In his weekly radio address, Bush told Democrats that any bill cleared by Congress should not “exceed the reasonable funding levels” he requested for this fiscal year. The House is considering a Senate-passed bill that includes $165 billion to fund the wars in Iraq and Afghanistan into the next presidency.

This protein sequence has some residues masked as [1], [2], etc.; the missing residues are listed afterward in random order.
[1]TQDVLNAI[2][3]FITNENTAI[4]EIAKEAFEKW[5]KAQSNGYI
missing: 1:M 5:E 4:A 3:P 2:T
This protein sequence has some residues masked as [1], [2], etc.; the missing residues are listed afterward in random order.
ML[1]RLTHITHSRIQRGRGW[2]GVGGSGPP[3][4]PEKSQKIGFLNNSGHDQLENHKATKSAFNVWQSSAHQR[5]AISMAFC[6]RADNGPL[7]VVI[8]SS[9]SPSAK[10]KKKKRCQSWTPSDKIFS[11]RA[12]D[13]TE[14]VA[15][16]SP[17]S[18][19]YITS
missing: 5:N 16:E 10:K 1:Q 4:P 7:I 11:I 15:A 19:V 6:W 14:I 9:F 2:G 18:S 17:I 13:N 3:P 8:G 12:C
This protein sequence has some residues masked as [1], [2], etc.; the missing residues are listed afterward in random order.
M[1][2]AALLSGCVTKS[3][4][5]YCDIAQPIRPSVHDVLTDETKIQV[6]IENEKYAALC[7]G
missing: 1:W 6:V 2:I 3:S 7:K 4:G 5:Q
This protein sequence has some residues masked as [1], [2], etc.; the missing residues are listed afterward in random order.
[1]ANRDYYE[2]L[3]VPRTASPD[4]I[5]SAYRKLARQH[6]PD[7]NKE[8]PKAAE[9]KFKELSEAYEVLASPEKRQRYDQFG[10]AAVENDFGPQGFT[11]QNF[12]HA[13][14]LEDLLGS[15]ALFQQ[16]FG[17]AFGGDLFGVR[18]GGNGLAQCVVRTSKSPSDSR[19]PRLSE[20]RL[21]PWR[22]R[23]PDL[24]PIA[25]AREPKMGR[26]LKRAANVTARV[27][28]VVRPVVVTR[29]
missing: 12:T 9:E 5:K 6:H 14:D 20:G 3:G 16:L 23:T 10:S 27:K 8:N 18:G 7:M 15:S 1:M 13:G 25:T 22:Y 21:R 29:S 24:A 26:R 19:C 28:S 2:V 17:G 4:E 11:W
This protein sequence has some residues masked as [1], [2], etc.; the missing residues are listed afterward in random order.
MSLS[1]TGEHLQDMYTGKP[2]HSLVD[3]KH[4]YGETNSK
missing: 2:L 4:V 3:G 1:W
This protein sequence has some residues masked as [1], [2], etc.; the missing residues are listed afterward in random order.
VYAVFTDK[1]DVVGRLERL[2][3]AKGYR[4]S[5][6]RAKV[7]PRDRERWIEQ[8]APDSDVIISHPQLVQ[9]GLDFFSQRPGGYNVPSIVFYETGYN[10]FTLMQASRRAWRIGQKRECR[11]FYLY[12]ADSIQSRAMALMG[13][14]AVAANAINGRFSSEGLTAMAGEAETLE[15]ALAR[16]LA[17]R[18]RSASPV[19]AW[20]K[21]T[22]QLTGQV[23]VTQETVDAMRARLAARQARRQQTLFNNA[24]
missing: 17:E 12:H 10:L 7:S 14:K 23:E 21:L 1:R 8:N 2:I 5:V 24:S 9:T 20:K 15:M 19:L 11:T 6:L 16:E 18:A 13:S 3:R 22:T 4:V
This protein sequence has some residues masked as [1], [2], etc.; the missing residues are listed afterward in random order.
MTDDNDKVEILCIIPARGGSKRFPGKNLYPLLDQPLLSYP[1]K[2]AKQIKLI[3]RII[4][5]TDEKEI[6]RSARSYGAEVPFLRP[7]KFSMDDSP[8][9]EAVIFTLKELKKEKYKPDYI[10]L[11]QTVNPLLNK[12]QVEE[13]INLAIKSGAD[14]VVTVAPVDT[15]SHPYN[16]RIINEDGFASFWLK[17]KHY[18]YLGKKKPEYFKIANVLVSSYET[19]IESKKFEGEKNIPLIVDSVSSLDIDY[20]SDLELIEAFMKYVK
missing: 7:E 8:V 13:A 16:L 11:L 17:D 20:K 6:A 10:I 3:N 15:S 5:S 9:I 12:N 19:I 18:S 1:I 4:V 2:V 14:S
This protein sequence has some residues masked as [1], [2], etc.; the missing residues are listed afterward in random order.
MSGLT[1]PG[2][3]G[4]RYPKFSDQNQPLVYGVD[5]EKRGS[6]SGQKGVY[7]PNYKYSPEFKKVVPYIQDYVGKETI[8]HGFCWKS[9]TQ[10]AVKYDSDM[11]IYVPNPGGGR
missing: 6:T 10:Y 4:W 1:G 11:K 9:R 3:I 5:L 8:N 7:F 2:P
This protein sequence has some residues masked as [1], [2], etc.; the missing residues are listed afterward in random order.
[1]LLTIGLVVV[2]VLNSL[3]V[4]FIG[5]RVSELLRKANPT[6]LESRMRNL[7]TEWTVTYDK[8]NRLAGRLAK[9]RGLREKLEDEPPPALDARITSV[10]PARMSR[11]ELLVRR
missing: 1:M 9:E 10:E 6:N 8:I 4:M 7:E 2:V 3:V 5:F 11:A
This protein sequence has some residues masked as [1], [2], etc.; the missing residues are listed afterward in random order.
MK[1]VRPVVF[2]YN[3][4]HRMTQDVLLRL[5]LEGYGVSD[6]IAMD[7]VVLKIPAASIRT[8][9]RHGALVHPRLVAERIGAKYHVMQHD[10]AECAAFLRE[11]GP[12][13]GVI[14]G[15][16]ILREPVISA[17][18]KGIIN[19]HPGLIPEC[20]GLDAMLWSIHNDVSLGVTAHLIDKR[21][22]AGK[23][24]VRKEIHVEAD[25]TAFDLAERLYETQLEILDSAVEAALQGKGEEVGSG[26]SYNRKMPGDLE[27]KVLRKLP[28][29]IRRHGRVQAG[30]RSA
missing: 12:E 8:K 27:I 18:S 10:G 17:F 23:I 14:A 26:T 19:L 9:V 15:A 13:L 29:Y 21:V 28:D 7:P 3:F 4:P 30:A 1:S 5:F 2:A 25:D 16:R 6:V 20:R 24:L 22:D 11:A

The White House has demanded that Congress approve a bill strictly with war funding, but the Senate measure also includes a $52 billion, 10-year measure that would pay for higher-education benefits for military veterans, an $11 billion, 13-week extension of unemployment insurance, $1 billion for low-income heating assistance and billions more for Gulf Coast reconstruction. It's unclear what bill will emerge from the House, but Democratic leaders have conceded that the price tag and domestic add-ons would need to be slashed in order to generate enough support from the conservative wing of their caucus, which is concerned about growing the budget deficit.Bush said that if Congress does not act promptly, "critical accounts at the Department of Defense will soon run dry." He added that civilian employees may face "temporary layoffs," and the Pentagon would be forced to "close down a vital program that is getting potential insurgents off the streets and into jobs." If the supplemental spending bill is not enacted after July, Bush said, the department would "no longer be able to pay our troops," including ones in Iraq and Afghanistan.